Teach For All’s mission is to develop collective leadership to improve education and expand opportunity for all children, so they can shape a better future for themselves and the world around them. This raises a lot of challenging questions. How would our education systems be designed differently if the purpose of education was fulfilling students’ potential as leaders of a better future? What does it take to support students in developing their agency, well-being, awareness, connectedness and mastery? How can we develop teachers with the motivations, mindsets, and skills to foster these outcomes?
This year, with support from the Jacobs Foundation, Teach For All’s global organization is beginning a journey to answer these important questions by empowering school practitioners to experiment and learn as they try to make a difference in classrooms and communities around the world. Our Research and Evaluation Team is piloting lean, agile, and adaptive research approaches to enable Teach For All’s global network to generate the evidence and feedback that supports the innovation we need.
We are beginning by infusing this evidence-driven approach in Teach For All’s teacher development work through a partnership with our colleagues in the Global Learning Lab, who are currently developing a new Teaching as Collective Leadership framework, which will offer actionable and locally customizable guidance for teachers, teacher coaches, and program designers who are oriented towards this different view of the purpose of education. Several weeks ago, the Global Learning Lab shared the latest draft of this framework with practitioners from across our network, who will begin to adapt and engage with it in new ways—providing a unique opportunity to generate feedback and evidence about the framework itself, how to best implement it with teachers and coaches, and how shifts in teacher development might lead to changes in teacher mindsets and classroom practices.
In designing our evidence generation and learning strategy, we’re guided by a number of ideas that we believe are relevant not only to our team’s research on projects such as Teaching as Collective Leadership, but to innovation processes more broadly:
- Recognize and embrace uncertainty: Innovation inherently involves replacing uncertainty with new knowledge. During the early phases of developing something new—for example, a new program, process, or framework—uncertainty tends to abound. Embracing, naming, and prioritizing where you are uncertain can be the key to designing a learning strategy and figuring out what kinds of feedback and evidence generation are likely to be the most valuable to guide decision-making and pivots in your strategy. This can be a tough mindset to embrace, since monitoring and evaluation was for such a long time primarily about accountability to funders, not about enhancing the learning of the stakeholders leading the process.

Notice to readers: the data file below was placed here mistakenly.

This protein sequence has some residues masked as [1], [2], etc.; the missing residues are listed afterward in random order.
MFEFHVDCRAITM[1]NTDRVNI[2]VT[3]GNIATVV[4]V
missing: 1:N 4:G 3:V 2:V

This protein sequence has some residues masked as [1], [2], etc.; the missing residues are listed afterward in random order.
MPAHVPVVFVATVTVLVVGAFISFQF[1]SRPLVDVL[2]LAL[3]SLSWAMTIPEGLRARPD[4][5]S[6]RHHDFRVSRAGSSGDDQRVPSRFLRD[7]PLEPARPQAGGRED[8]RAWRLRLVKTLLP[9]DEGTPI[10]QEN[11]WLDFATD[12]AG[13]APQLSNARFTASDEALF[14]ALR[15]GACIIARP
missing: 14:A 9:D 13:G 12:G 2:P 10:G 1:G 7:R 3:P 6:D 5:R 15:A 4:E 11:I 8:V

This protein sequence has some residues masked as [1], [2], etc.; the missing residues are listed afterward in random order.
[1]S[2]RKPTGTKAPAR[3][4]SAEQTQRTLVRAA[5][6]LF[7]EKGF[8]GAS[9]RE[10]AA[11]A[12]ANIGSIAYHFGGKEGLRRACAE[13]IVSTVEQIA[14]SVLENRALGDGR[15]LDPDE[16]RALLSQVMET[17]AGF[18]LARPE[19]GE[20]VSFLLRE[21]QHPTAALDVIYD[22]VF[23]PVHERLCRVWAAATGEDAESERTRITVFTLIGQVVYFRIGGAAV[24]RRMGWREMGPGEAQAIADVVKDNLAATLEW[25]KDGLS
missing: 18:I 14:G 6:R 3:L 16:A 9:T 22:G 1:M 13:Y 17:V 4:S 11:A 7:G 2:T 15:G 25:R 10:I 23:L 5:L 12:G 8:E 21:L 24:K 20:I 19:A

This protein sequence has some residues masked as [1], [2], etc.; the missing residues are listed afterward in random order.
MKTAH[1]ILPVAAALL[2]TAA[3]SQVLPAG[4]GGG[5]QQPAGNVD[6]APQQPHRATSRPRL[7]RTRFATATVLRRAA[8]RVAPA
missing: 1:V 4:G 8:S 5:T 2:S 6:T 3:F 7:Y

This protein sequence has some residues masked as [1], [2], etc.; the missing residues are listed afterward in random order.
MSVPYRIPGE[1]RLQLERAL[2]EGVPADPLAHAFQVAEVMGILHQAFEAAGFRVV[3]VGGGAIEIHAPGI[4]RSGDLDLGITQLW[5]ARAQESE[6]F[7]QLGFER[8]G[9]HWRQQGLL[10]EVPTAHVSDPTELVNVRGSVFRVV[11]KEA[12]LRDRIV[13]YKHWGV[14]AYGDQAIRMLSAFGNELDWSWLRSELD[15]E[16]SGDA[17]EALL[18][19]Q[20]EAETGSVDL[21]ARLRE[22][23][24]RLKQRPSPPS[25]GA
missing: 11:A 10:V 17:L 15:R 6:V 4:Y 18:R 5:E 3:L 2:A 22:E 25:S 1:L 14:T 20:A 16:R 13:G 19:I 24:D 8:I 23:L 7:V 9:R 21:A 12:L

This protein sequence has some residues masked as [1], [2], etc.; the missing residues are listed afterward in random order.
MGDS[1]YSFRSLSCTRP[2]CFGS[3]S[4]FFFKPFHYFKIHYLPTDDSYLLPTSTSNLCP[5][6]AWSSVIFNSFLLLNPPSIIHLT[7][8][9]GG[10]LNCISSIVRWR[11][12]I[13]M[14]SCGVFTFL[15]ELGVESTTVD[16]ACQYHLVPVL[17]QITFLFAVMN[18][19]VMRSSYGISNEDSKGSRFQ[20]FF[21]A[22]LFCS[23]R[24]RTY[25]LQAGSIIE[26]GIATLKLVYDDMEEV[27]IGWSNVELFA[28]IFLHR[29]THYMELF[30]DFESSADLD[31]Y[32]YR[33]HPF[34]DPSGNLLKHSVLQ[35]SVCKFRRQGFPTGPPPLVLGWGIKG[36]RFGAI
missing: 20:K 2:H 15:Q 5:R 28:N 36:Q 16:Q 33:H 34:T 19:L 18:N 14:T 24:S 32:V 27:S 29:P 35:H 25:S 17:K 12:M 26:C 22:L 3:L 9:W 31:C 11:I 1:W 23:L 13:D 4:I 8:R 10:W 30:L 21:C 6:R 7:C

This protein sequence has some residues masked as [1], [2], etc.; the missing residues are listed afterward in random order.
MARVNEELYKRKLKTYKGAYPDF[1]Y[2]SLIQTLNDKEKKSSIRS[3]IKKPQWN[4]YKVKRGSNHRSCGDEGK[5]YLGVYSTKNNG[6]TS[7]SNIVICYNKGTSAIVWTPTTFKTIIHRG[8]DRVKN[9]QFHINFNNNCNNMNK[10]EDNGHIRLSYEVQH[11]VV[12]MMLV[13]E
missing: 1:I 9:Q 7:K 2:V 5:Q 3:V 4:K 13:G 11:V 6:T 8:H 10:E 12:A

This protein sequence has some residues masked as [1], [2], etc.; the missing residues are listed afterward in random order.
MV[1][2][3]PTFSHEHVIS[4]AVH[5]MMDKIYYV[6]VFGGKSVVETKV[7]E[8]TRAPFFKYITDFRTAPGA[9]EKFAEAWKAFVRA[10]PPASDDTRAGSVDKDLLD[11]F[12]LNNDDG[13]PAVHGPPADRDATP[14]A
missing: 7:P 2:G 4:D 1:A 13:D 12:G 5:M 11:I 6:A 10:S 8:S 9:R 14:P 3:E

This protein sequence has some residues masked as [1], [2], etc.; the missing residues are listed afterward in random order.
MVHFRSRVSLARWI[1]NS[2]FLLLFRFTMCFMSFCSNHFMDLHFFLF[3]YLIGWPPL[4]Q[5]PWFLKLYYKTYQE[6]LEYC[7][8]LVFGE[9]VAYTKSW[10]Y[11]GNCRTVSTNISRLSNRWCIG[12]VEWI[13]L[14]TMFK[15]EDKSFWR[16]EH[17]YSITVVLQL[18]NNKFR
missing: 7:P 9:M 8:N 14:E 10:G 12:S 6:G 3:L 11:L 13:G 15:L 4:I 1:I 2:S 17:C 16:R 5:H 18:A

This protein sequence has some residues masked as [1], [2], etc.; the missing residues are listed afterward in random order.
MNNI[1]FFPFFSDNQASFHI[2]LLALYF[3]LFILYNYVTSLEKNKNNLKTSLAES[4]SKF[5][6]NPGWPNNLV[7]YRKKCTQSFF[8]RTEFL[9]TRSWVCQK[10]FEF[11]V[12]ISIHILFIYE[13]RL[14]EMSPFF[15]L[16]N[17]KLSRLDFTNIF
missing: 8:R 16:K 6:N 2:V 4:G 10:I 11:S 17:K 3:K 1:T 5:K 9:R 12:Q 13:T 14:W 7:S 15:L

- Ensure you have all the necessary components to get to impact: Distinct areas of uncertainty within new initiatives should be considered separately: the theory of change (for example, when your understanding of the problem, context, or potential solutions is incomplete); the design of the program and how best to fit it to the the context; and/or the implementation or delivery of the program. Another way to think about it is: sound theory of change + strong program design + strong delivery → impact. You may have more uncertainty about one of these aspects than another, depending on existing evidence or experience.
- Think about learning as an iterative and adaptive process where your research methods become more rigorous as you learn: When uncertainty is high, you are as likely to find things that don’t work well as you are to find things that don’t work as originally planned or designed. Quick testing, learning from experience, and iterating purely by eliminating obviously flawed assumptions can be extremely beneficial in early stages of an innovation process. As you get more certain about your theory of change, the design of your idea, and how to best deliver it, you can layer in more types of feedback. More rigorous testing (for example, using rapid or nimble RCTs) can be helpful to test critical assumptions or design features of your initiative. Even where an experimental design is not possible, you can still often combine some quantitative and qualitative feedback usefully.
We’re currently putting these principles to work. We started with focusing on uncertainty in the design of Teaching as Collective Leadership and its resources. Last November, we organized beta-testing—popularized in the social sector through the book The Lean Startup—of key resources of the Teaching as Collective Leadership framework to get concrete user feedback from teachers and teacher coaches on their experiences using new reflective tools for new and novice teachers. And, with that feedback in hand, we’ve now embarked upon a new study that brings in more structured feedback. We’ve recruited 50 teachers and 25 coaches from 10 of our network partners to try out the framework in their classrooms. The study will investigate changes in teacher mindsets as well as observe the classroom practices of these teachers to understand how they support student leadership development.
Depending on what we learn from this global study, we hope to launch additional experiments with network partners as a next phase of this work to better understand how other changes to teacher development, coaching, and support enable student leadership and learning.
It's early days on all of this and we look forward to sharing more as we go! We hope that in doing so, we'll achieve two goals. As well as generating actionable insights about how to develop teachers and students as leaders of a better future, we also hope to learn about how to better empower practitioners in the Teach For All network with programmatic improvement research.